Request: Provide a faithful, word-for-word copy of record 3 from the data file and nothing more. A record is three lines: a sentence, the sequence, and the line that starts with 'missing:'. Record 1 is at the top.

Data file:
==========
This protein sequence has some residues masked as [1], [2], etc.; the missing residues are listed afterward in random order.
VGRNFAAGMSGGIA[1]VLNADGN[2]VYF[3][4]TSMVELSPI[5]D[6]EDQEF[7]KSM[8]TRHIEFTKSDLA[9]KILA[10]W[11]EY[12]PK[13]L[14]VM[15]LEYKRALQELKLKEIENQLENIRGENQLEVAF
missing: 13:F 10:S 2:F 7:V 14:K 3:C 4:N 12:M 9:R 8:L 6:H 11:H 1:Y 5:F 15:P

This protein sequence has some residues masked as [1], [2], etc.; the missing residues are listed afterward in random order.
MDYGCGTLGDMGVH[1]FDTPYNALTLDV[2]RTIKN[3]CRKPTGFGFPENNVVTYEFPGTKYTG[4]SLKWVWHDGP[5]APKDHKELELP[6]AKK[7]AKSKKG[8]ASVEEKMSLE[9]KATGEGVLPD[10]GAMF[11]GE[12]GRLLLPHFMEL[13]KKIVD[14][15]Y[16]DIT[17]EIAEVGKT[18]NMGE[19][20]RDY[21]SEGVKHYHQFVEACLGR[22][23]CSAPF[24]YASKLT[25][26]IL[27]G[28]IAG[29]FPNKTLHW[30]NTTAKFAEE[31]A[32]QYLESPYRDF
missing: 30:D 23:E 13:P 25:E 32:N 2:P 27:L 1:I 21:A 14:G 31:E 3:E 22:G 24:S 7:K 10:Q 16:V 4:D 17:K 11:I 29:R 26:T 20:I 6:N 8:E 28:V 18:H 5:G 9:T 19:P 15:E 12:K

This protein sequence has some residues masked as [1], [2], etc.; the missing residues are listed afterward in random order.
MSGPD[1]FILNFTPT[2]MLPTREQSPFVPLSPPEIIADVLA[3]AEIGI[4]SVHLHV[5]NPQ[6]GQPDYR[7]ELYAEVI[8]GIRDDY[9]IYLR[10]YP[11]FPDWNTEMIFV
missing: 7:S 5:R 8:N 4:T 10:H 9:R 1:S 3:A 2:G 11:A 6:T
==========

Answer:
This protein sequence has some residues masked as [1], [2], etc.; the missing residues are listed afterward in random order.
MSGPD[1]FILNFTPT[2]MLPTREQSPFVPLSPPEIIADVLA[3]AEIGI[4]SVHLHV[5]NPQ[6]GQPDYR[7]ELYAEVI[8]GIRDDY[9]IYLR[10]YP[11]FPDWNTEMIFV
missing: 7:S 5:R 8:N 4:T 10:H 9:R 1:S 3:A 2:G 11:A 6:T